Of singing for supper and food on fancy plates.

You know you're somewhere out of the ordinary when dessert arrives in the form of ice cream in flavours like lemongrass and chilli, five spices, asam jawa and durian. Who needs your safe and (in this case) dull flavours like chocolate and vanilla when you can have ice cream flavours that truly celebrate the Malaysian palette? As we eagerly sampled the variety of ice cream that kept coming our way (thanks to the very generous owner of the restaurant), I couldn't help but wonder why these flavours are not already abundant back home. I especially liked the lemongrass and chilli variety - sweet, tangy, spicy - like a lemon-lime popsicle with a kick. I'm beginning to think anything can be an ice cream flavour now. Lime and curry ice cream, anyone?

Awana Malaysian Restaurant and Satay Bar
85 Sloane Avenue,

It's one of those places you hear about but never think you'd end up in, especially not on a student budget. Located in one of the more expensive parts of London (which isn't somewhere we often find ourselves in), it's a Malaysian fine-dining restaurant - a concept I'm still finding difficult to grasp. When I think Malaysian food, I think busy stalls and noisy restaurants where cutlery can be easily bent out of shape and where you can hear your order being shouted across the room.

By some stroke of luck, we found ourselves seated at a long table on a Friday night in traditional costumes, desperately wanting our performance (my singing group had been invited to perform at the event) to be over and done with so that we could get on with the eating.

To tease and tantalise those tastebuds, they brought out the starters (which we attacked like ferocious beasts out of hunger and nervousness).

Permaisuri Skallop - grilled queen scallops with lime leaves, lemongrass and chilli.

Chicken satay. I always think that satay is a tricky one - too long over the fire and you get dry, blackened, hard pieces of chicken and otherwise, you risk food poisoning from undercooked meat. They seemed to have gotten just the right amount of cooking time here and the meat was extremely tender and juicy.

Rusuk kambing panggang - baked lamb ribs, char siu style. I have to say that if we had any initial doubts about the restaurant, this one took all those doubts and threw them out the window. Like the chicken, the meat was tender and had really soaked in the marinate. The ribs were surprisingly meaty, too.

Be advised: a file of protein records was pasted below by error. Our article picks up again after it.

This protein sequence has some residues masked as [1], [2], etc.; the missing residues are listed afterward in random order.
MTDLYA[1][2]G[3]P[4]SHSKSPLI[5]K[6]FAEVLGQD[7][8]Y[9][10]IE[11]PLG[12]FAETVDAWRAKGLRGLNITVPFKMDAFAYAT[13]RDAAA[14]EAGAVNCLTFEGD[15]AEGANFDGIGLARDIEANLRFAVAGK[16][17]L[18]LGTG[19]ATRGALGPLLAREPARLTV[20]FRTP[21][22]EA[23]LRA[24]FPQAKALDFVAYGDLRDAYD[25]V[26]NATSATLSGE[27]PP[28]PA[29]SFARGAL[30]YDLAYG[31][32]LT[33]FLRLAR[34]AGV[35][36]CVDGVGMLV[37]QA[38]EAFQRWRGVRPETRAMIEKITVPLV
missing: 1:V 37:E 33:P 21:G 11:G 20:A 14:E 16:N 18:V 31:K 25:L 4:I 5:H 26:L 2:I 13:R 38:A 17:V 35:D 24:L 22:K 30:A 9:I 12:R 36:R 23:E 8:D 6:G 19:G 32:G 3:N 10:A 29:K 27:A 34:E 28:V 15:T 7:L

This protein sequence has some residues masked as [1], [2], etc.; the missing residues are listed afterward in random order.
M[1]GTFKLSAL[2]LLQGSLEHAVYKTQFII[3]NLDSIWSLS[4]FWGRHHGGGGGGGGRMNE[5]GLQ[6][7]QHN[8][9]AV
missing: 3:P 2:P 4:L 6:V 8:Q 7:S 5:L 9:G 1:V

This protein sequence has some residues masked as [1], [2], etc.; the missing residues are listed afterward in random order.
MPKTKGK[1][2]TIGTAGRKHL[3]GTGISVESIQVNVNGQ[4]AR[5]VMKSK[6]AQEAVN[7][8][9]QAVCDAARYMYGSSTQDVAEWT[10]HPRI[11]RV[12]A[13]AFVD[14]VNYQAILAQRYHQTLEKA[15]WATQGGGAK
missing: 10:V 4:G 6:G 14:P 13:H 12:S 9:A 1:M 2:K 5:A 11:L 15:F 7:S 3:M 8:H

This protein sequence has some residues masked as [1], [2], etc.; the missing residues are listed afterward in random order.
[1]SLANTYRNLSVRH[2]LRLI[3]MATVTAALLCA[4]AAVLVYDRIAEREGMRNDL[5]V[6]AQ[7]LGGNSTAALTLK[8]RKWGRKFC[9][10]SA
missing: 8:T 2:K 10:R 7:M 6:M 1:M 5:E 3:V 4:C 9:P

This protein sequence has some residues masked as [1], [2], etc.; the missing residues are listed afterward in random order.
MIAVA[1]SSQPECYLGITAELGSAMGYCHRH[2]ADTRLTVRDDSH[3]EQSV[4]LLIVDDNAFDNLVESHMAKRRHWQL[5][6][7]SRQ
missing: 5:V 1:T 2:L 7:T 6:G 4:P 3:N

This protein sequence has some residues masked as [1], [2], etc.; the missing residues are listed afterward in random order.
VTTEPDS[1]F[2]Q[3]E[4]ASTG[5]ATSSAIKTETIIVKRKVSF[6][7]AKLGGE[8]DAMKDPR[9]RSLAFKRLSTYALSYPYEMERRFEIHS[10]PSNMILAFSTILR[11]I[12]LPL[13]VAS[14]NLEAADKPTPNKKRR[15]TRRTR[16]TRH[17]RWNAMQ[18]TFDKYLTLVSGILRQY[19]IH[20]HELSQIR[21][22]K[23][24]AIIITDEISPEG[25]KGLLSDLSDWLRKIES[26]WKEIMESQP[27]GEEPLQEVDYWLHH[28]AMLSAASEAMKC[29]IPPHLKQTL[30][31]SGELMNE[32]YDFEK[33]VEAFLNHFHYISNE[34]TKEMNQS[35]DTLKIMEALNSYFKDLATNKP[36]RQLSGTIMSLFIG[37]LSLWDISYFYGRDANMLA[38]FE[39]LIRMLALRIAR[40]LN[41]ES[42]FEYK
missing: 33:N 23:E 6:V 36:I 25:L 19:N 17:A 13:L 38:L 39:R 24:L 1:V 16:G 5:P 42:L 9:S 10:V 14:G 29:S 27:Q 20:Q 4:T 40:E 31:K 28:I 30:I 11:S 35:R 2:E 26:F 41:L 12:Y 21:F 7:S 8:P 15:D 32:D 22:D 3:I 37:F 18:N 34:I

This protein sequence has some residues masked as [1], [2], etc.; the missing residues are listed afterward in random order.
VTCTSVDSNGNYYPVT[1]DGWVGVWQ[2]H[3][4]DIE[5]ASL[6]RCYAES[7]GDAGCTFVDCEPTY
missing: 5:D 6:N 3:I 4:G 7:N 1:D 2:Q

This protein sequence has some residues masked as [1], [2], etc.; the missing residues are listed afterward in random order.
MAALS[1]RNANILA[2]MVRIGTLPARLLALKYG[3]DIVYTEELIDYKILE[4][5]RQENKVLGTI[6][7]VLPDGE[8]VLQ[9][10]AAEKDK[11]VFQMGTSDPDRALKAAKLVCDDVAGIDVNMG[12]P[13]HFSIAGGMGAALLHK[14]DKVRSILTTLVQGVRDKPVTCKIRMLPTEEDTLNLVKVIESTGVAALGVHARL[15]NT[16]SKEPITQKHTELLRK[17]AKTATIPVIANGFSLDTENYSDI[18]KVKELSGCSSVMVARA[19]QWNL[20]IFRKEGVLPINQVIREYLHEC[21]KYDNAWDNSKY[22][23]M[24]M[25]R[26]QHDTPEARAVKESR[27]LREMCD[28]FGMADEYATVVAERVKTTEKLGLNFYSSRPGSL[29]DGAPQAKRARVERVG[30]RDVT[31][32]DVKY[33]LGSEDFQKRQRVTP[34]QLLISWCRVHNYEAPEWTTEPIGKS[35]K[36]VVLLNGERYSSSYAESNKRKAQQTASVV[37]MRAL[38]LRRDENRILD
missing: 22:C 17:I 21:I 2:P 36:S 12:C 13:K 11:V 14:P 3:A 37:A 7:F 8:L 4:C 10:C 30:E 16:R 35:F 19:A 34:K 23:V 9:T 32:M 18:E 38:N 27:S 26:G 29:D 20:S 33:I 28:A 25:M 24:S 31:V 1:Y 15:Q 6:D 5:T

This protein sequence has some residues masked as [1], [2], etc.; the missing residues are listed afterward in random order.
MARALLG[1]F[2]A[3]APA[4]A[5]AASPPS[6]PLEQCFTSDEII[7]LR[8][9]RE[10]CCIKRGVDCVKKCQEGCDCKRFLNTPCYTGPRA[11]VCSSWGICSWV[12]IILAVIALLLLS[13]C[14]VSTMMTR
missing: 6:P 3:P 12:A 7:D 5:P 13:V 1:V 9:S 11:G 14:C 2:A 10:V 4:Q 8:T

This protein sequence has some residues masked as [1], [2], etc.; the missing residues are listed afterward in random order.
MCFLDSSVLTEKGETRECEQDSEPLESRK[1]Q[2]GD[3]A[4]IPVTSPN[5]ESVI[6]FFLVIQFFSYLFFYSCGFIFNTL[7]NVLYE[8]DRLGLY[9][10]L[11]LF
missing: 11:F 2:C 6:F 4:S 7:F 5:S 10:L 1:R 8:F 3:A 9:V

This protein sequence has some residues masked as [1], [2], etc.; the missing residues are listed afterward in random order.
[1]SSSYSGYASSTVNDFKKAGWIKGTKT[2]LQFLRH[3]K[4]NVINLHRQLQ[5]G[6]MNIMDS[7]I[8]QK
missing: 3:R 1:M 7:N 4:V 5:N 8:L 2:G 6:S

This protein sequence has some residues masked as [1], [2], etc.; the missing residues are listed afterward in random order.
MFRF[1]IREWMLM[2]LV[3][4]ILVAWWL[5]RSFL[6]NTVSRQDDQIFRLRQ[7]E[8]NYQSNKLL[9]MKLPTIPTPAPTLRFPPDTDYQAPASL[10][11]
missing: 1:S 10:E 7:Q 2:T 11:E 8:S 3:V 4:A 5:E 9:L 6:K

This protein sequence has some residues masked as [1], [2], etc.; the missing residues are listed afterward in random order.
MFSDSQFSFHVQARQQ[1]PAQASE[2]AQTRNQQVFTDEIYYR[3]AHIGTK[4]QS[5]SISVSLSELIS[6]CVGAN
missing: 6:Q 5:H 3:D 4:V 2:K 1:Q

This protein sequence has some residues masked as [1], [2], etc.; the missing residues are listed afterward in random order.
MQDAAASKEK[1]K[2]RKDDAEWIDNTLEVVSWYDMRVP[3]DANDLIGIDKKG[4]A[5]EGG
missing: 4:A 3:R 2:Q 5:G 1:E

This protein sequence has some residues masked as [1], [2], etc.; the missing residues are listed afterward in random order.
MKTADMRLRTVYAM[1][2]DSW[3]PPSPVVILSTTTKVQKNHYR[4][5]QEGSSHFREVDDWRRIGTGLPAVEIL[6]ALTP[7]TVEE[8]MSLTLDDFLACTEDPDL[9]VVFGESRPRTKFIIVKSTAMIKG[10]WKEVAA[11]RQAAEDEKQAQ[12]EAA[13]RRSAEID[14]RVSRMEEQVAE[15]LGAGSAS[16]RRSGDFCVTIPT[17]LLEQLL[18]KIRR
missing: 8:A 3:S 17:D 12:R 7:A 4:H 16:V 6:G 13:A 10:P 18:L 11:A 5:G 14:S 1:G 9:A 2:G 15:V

"You know how people say that with lamb, you really want to try to get rid of that smell that it gives out? I think you're extremely good if you can work with the strong flavour and complement it instead"
-Kar Wye, after sinking his teeth into the succulent lamb-

"I'm sorry, but I really really want another piece!"
-Zee Kin, eyeing another rib after his first one-

And that's what they did, they didn't try to musk any of the natural flavour but got everything else to complement it instead.

Natasha shows us the right way to enjoy a rib - use those hands!

Sayur lemak - tofu, snake bean, tomato and okra tumeric curry. For someone who had so much sayur masak lemak in college that the thought of it makes her cringe, this was one of my favourites - creamy but light, spicy but with a nice balance of other spices. The best part? Unlike what its name might suggest, it really wasn't oily.

Sambal ayam - chicken with onions, coriander and sweet peppers in sambal. This one had me picking off the plate even when dessert started arriving.

Rendang daging awana - slow cooked tender beef curry with coconut milk and awana blended herbs. While I don't eat beef, I was assured (quite adamantly) by everyone else at the table that it was good and I suppose judging from the speed at which the plate was cleaned out, they weren't kidding.

For dessert, banana cheesecake. After the add-ons of durian creme brulee and ice cream to our table, the banana cheesecake seemed somewhat un-adventurous.

Zee Kin with the durian creme brulee and ice cream

You really cannot (and shouldn't) try to fool a Malaysian when it comes to durians so it's definitely a compliment when more than one person at the table goes "wow, it really does taste like durian!"

There we have it, my very first Malaysian fine dining experience - where durian is made into creme brulee, starters involve scallops and lamb ribs come artfully stacked on wooden platters. The thing about fine dining that puts us off sometimes is the portions, visions of tiny portions of food that look more like works of art than a substantial meal come to mind. Thankfully, the portions here left us all content and satisfied.

At a place like this, I really wouldn't mind singing for my supper, and that's exactly what we did.

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